CHICAGO — Bird Milliken designs “Golden Girls”-themed greeting playing cards below the label Lipstick on a Turd. Her recommendation? Find your self a person who’s into watching “The Golden Girls.”
“It says something about them, that their antennas and receptors are open to something deeper,” stated Milliken, who made the information final 12 months for protesting outdoors Bill Cosby’s Pennsylvania residence. “‘The Golden Girls’ — I’m getting shivers saying this — it’s not just any show. It’s not ‘Who’s the Boss?’”
Milliken wasn’t shivering alone: She was one in all about 3,500 disciples who congregated right here late final month for Golden-Con, the primary fan conference devoted to “The Golden Girls” (1985-92), the Emmy-winning sitcom about 4 affable, peppery, sex-enthusiastic older girls who shared a Miami bungalow embellished in cozy rattan and daring floral motifs. Created by Susan Harris, the present ran for seven seasons on NBC; “The Golden Palace,” a by-product, ran for one (1992-93) on CBS.
In the three a long time because it went off the air, it’s as if the “The Golden Girls” by no means left. A mainstay of syndication and streaming, the present has since expanded its fan base and made the Girls into LGBTQ icons, drawing in youthful generations with its reducing homosexual sensibility, ribald comedy and progressive views on chosen household and friendships. (All seven seasons are on Hulu.)
For three days at Golden-Con, these followers blended and mingled amongst a sort of chosen household all its personal, many dressed as their favourite characters: the sturdy trainer Dorothy Zbornak (Bea Arthur); the Southern belle sexpot Blanche Devereaux (Rue McClanahan); the kindly however dimwitted Rose Nylund (Betty White); and Dorothy’s salty Sicilian immigrant mom, Sophia Petrillo (Estelle Getty).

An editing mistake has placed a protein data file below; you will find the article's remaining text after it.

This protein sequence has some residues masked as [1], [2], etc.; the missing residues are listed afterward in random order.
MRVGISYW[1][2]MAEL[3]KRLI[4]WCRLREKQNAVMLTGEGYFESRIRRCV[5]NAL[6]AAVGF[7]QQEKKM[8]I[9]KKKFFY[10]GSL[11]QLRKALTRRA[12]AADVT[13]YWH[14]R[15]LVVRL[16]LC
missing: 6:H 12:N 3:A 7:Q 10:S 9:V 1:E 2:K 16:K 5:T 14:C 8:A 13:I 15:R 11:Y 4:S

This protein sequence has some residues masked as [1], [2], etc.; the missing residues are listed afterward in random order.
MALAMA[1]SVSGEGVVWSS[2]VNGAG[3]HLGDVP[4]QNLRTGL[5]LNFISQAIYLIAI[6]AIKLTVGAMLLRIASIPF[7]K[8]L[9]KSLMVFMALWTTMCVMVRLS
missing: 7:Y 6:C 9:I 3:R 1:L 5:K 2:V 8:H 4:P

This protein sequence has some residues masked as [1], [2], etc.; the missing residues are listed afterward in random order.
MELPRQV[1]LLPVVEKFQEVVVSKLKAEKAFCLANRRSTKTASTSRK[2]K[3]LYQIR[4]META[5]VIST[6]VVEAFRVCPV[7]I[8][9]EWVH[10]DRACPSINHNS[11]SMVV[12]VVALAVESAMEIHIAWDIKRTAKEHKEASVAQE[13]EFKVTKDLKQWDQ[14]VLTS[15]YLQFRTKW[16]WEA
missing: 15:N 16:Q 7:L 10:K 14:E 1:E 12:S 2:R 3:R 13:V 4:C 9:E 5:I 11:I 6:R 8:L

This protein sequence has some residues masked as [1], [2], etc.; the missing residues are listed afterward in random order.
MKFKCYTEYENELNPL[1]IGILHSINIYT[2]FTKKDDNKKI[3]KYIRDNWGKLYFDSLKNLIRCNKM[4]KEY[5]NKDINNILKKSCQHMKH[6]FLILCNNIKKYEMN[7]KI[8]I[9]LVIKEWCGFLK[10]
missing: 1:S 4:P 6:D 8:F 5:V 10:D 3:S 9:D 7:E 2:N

Here, the present’s bawdy spirit — confined principally to winks, purrs and innuendo for community tv — flourished uncensored. Golden-Coners, principally homosexual males and straight girls, hustled from gossipy panel discussions to raucous trivia video games and reverent autograph signings. Drag queens, together with the troupe The Golden Gays, promenaded in stretchy ’80s cougarwear with drop shoulders and batwing sleeves. Vendors hawked “Golden Girls”-branded tote luggage, T-shirts and a surprising quantity of coasters.
At Golden-Con you didn’t say, “Goodbye”; you stated, “Thank you for being a friend” — the primary line of the present’s earworm theme tune. As Jim Colucci, the creator of “Golden Girls Forever: An Unauthorized Look Behind The Lanai,” described it in a pre-conference interview, the occasion “brings back the feeling of watching it with your mom or grandmother.”
And you didn’t maintain again. Across the conference ground, the vibe was screams-and-hugs festive, alternating agreeably between household pleasant and R-rated. Faces had been predominantly white. But no one turned heads fairly like 4 Black girls, all sisters — Shalanda Turner, Catrina Parker, Sharon Turner-Wingba and Lashanda Bailey — dressed as Turkey Lurkey, Henny Penny, Goosey Loosey and Peter Pan, a reference to a Season 6 episode.
Chantelle Edwards, 44, visiting from Indianapolis, stopped to go with the costumes. She remarked that it was “refreshing to see other Black women here” as a result of “there aren’t a lot of Black people that are gung-ho about ‘The Golden Girls.’”
“If they are, they are women,” she stated. “They love it because it’s about sisterhood and that no matter how old you are, you need your girls.”
Noticeably lacking had been the Girls themselves. White was the final surviving member of the principle solid when she died in December, simply shy of 100.
White’s dying had lent Golden-Con an added emotional resonance it didn’t have in 2020, when Zack Hudson and two associates, the brothers Brad and Brendan Balof, first brainstormed the concept. Originally introduced as a smaller occasion to happen at an LGBTQ neighborhood heart, it drew a response so “massive,” Hudson stated, that he determined to transfer the conference to Navy Pier, with its cavernous ballroom and sweeping views of Lake Michigan.